Collaboration Requirements: Listening Skills
Back when everyone had land line phones in their homes, the joke going around was about the poor wife who would be stuck for a whole afternoon tied to the phone listening to her mother-in-law complain about her husband, her married son who ignored her, her terrible hairdresser, the nosy neighbor, the awful waiter, etc. The punch line to the joke was that after 10 minutes of listening to the mother-in-law, the sweet wife would set the phone down on the counter and proceed to make her "mother-in-law's married son" who "ignored his mother" a scrumptious dinner. About every 10 minutes, she would pick up the receiver and grunt an "uh-huh" into it and set it back down. Ten minutes later she would exclaim, "Oh my," or she would say "Really," into the receiver. All the while, the mother-in-law would continue jabbering away, oblivious to what was happening on the other end of the line.
While this could arguably be called multi-tasking, it is not effective listening -- although many practice similar listening traits when talking with people in the workplace, at meetings, and even while conversing face-to-face. Less than 2 percent of the people have any formal type of education on how to listen. When trying to make a point, or convince someone to do a certain thing your way, it is common for the reply to be, "I hear you," or "I know what you are saying." And therein lies the problem – you don't want them to "hear" you, even though you probably are saying to yourself, "Good, they are ‘listening' to what I have to say." Notice the disparity in words between the two statements – "hear" and "listening." These two words mean two completely different things. Hearing is simply "a way of receiving input." That is why there are "hearings" in court – it is so the different sides have a forum where they can present their case. The court system offers the forum for the hearing. Both sides in the case are truly hoping the judge, jury, media, and people in the forum are "listening" to their side of the "hearing."
These differences explain why people have such a hard time communicating with each other. This explains why there are so many "misunderstandings." It's like the childhood game of "sharing a secret" or some call it "postman." One individual whispers a sentence to the first player, who then whispers what he heard to the next person in line. This continues down the line, until all the players – usually six to 12 people – have been told the "secret." The last player then reveals what was said to him. His message is compared to the original message the first person has written down. The two messages are never alike. Most of the time the two messages are indistinguishable and everyone wonders how that happened since the message was immediately shared with the next person in line, and everyone is certain they repeated the message word for word. Experts say people filter out, rephrase, or change the intended message in 70 percent of their communication. Only about 30 percent of any actual intended message is repeated. That explains how the children's secret was so convoluted at the end of the line – each person kept changing about 70 percent of the message. They were hearing, but not listening.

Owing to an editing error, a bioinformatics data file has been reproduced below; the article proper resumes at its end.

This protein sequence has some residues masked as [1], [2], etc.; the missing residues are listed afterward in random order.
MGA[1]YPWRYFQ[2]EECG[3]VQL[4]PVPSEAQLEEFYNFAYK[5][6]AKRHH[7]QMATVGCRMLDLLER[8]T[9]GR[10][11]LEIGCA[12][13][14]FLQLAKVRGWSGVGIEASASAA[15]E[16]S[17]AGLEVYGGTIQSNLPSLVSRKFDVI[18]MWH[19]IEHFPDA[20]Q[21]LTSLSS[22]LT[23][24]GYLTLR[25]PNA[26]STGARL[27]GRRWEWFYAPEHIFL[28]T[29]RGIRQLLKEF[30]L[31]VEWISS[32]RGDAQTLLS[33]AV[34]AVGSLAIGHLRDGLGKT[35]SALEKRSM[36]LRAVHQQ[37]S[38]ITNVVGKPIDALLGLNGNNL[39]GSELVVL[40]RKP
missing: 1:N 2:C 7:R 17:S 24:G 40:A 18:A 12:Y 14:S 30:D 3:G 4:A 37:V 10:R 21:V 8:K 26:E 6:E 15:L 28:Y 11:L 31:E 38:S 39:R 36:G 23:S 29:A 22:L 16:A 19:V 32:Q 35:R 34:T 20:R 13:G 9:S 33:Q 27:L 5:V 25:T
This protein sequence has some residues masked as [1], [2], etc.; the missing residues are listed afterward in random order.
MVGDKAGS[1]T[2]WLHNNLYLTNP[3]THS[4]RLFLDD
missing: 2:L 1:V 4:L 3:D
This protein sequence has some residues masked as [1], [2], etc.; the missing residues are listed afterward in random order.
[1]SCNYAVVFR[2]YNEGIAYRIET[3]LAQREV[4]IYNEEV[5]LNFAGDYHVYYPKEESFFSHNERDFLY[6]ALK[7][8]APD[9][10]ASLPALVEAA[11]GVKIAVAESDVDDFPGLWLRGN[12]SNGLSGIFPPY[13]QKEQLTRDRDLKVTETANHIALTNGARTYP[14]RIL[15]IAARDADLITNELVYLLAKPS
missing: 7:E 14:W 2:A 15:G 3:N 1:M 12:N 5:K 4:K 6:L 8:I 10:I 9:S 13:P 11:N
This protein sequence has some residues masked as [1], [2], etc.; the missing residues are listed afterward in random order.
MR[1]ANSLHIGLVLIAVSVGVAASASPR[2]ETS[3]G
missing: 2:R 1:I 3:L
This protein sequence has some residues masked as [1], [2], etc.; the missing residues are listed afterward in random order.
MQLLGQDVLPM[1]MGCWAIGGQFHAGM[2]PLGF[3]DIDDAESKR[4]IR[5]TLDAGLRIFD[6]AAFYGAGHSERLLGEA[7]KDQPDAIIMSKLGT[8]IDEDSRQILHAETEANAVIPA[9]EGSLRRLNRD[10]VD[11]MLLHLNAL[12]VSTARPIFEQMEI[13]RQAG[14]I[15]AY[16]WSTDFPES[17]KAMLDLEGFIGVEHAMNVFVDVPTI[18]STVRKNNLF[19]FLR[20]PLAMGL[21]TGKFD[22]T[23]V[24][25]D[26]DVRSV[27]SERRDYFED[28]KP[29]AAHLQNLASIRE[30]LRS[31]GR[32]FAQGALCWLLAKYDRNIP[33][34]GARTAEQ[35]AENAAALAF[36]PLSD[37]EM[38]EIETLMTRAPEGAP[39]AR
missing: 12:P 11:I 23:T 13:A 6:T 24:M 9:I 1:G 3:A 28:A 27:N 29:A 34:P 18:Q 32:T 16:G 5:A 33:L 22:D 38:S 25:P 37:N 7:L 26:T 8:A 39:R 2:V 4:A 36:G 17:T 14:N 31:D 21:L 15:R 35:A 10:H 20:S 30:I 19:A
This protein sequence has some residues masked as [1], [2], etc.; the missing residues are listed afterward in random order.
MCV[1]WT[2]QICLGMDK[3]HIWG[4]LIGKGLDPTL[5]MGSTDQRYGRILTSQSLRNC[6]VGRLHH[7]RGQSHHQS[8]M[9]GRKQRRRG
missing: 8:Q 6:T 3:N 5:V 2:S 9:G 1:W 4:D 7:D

Now that we understand there is a difference and have defined "hearing," let's look at what it takes to "listen," and how to become a great "listener."
What Listening Entails
The Chinese are an ancient civilization with history showing the Shang dynasty forming in what is now the central area of China in about 1766 B.C. A lot of their alphabet is a form of pictures or art. The Chinese verb, "to listen," is actually made up of the Chinese characters for their "eyes," "attention," "open heart," and for their "ears." The Chinese knew it took more than their ears to understand what a person was trying to tell them. They understood that it takes "listening" to grasp the full message, so there are no misunderstandings, misconstrued ideas, or fallacies in judgment. They understood that listening is something that takes a lifetime to learn – it's a venture, an endeavor, and it can be a struggle at times.
Notice one thing is missing from the four active parts of the "to listen" verb in the Chinese language – the mouth. To be a great listener means you must stop talking. Yes, that sounds obvious, but too many people forget it when listening. Listeners want to interrupt, interject, and influence the messenger with their own take of the message. The first thing to great listening is learning the fine art of lip-lock – the science of being quiet.